Many bills that the JCRC favored during the current session already had been rejected by the legislature, said Darcy Hirsh, director of Virginia government and community relations for the Jewish Community Council of Greater Washington.
The JCRC held a briefing on Feb. 1 at the Jewish Community Center of Northern Virginia for residents attending its annual advocacy day trip scheduled for Feb. 8. In Richmond, participants were to have met with state legislators, Gov. Terry McAuliffe (D) and Attorney General Mark Herring (D) to voice their concerns about upcoming legislation.
These are four issues the JCRC and its supporters in Northern Virginia were planning to lobby either for or against while in Richmond.
Religious freedom, solemnization of marriage
Bill: SB 1324, HB 2025
JCRC position: Opposed
These bills allow religious officials to refuse to perform wedding ceremonies if they violate a “sincerely held religious belief.”
So-called “pastor protection acts” have been popular in state legislative bodies since the Supreme Court ruled in 2015 that states are required to issues licenses for same-sex marriages, Elise Aguilar, federal legislative counsel at Americans United for Separation of Church and State, said at the briefing.
The AUSCS is a coalition partner of the JCRC that works to stop legislation that could violate the separation of religion and state.
This protection was already in place via the First Amendment, but the Virginia bill includes vague language that could expand the protection beyond clergy.
“The bill defines ‘person’ as any … organization supervised or controlled by or operated in connection with a religious organization,” the bill read.
The JCRC opposes this bill because the language is broad and businesses, such as wedding venues, could use it to discriminate against groups such as same-sex couples, Aguilar said.
The bill, passed last year, was vetoed by McAuliffe.
Proof of citizenship required to vote in certain elections
Bill: HB 1598
JCRC position: Opposed
This bill would require voters to show proof of citizenship to vote in state and local elections; those who do not show proof may vote only in federal elections.
“Voter access is a key issue that we took on as a flagship issue this year,” Hirsh said. This bill is “another barrier to people who may have difficulty obtaining paperwork.”
Hirsh added that voter identification laws are already “very onerous,” and some people cannot afford to purchase a government-issued ID.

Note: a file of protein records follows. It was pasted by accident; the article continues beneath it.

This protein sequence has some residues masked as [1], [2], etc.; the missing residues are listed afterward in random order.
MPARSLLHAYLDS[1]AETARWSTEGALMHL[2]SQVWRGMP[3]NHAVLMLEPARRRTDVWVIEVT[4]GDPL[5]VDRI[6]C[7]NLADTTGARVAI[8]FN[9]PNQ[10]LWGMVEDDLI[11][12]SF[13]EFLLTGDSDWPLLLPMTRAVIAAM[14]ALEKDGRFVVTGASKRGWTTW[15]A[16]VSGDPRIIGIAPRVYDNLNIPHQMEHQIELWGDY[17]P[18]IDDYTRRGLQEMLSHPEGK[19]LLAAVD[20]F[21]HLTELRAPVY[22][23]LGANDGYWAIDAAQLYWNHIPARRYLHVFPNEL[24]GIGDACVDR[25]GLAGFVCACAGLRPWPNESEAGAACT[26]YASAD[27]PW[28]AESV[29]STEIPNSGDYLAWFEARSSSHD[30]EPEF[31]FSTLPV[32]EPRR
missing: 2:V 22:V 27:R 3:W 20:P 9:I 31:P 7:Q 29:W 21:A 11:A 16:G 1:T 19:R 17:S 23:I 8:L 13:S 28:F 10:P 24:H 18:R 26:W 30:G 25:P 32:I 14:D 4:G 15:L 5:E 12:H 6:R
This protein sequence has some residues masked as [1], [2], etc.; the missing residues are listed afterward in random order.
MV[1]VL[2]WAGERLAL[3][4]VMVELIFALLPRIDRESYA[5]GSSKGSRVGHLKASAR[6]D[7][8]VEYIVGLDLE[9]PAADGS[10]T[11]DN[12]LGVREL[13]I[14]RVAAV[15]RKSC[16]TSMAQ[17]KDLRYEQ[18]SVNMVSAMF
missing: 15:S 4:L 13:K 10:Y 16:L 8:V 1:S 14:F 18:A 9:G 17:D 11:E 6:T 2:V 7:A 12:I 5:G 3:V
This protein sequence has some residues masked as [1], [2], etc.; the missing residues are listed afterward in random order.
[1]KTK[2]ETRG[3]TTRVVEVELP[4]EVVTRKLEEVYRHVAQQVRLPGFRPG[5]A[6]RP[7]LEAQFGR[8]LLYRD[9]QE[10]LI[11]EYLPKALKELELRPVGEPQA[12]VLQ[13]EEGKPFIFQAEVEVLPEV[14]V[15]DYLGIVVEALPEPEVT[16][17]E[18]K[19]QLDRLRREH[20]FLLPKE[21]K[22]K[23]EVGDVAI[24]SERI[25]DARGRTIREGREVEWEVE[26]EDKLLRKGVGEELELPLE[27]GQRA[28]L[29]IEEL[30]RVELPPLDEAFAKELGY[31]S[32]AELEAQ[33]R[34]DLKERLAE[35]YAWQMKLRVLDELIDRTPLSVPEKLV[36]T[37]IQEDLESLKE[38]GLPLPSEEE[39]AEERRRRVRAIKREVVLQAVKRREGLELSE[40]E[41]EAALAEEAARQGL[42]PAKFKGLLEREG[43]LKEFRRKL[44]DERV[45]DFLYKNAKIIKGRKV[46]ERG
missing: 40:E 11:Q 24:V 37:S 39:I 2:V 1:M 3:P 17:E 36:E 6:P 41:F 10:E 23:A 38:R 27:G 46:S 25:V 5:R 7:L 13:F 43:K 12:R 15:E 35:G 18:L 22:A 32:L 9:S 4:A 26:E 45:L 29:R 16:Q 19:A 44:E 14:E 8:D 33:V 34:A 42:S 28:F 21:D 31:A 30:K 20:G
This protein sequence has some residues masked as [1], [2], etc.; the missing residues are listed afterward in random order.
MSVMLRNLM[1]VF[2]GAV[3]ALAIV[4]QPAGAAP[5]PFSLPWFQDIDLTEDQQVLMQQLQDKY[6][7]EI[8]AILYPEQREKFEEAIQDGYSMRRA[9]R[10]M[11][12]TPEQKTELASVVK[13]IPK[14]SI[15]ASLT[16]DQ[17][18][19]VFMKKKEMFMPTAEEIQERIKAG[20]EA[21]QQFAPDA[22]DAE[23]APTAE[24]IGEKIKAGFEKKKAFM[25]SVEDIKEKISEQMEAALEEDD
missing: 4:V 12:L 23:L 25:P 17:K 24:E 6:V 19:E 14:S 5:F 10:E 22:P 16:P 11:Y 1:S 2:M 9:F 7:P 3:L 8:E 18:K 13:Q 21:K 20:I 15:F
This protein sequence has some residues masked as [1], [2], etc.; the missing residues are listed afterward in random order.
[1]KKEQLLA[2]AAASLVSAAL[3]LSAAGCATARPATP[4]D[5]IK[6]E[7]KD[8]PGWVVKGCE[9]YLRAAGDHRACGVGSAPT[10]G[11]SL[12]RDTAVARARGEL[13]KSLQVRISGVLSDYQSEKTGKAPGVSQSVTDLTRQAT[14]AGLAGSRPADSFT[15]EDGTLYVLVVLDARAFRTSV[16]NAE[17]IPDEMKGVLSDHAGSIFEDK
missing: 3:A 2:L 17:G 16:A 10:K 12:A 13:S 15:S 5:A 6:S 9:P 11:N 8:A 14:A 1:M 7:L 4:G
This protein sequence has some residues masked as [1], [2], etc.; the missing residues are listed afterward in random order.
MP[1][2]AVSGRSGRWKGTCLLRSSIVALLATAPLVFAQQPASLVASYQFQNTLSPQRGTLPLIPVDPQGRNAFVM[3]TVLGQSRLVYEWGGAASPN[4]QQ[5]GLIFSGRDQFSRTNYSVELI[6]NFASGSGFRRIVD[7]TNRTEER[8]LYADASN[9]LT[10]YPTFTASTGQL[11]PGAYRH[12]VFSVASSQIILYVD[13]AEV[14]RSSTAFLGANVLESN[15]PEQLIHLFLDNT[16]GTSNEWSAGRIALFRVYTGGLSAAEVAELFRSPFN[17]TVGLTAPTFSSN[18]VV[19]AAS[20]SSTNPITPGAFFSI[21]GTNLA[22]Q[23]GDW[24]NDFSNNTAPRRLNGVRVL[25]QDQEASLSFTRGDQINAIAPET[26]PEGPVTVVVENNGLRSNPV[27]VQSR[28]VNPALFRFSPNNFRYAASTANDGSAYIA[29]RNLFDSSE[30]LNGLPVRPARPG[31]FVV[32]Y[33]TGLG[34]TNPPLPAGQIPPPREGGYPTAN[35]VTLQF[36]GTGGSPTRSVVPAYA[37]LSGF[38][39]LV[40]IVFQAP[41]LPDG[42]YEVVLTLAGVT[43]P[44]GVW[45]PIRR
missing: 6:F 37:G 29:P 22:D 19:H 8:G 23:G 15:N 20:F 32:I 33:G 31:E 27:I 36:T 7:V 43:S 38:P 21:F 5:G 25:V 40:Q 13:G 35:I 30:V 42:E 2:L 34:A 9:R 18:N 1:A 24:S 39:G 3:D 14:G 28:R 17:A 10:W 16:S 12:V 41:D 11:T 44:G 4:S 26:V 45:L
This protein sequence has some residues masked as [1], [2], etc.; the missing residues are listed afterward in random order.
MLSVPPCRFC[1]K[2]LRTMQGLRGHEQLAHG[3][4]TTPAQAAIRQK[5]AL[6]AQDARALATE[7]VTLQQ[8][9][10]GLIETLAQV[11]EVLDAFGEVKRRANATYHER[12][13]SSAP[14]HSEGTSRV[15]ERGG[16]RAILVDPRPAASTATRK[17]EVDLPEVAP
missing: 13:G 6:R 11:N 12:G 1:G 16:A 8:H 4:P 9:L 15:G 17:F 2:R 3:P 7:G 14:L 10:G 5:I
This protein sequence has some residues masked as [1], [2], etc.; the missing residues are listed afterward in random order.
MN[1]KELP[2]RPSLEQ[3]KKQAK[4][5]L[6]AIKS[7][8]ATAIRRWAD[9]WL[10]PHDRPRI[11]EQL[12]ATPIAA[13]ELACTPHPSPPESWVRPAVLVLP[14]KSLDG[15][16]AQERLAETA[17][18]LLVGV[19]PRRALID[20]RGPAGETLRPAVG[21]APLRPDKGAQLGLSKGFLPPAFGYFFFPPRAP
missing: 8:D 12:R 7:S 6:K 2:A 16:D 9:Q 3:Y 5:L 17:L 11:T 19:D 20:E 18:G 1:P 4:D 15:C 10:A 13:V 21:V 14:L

“Requiring proof of citizenship on top of a state-issued government ID is just another barrier,” Hirsh said.
The JCRC also opposes SJ 223, which permanently strips violent felons of the right to vote, and SB 871, which would require “any individual or organization that will be distributing and collecting voter registration applications to register as a third-party registration group with the Department of Elections.”
People distributing or collecting the applications would have to attend a state-mandated training session.
“We’re certainly not against oversight,” said Hirsh, referring to SB 871. “But we believe this process creates several barriers for people” who are helping people register to vote.
She added many voter-registration drives happen at the last minute, and many potential volunteers might not have time for the training.
Parental choice education savings accounts
Bill: SB 1243, HB 1605
JCRC position: Opposed
This bill would allow eligible parents to create taxpayer-funded educational savings accounts.
These accounts would be opened by parents who pull their children out of public school. Parents could use that money on expenses such as private school tuition, tutoring, textbooks and other supplies related to their child’s education.
Aguilar said this violates the separation of church and state because parents could use taxpayer funds to enroll their children in a religious school.
Celebrating the life of Elie Wiesel
Bill: House joint resolution No. 851
JCRC position: In favor
Delegate Eileen Filler-Corn (D-41), along with bipartisan co-sponsors, introduced this bill to formally recognize and honor the life of Elie Wiesel, the author and Nobel laureate, who died last July.
The resolution calls Wiesel a “Nobel-prize winning author and educator who was a stalwart champion for people in need throughout the world…[this resolution will be presented] to the family of Elie Wiesel as an expression of the General Assembly’s respect for his memory.”
Said Hirsh: “By passing a resolution honoring our hero and leader Elie Wiesel, the General Assembly sends a strong message not only to the Jewish community, but to the entire Commonwealth that the Wiesel is a hero and model to all, and that no one should have to experience the suffering he endured.” n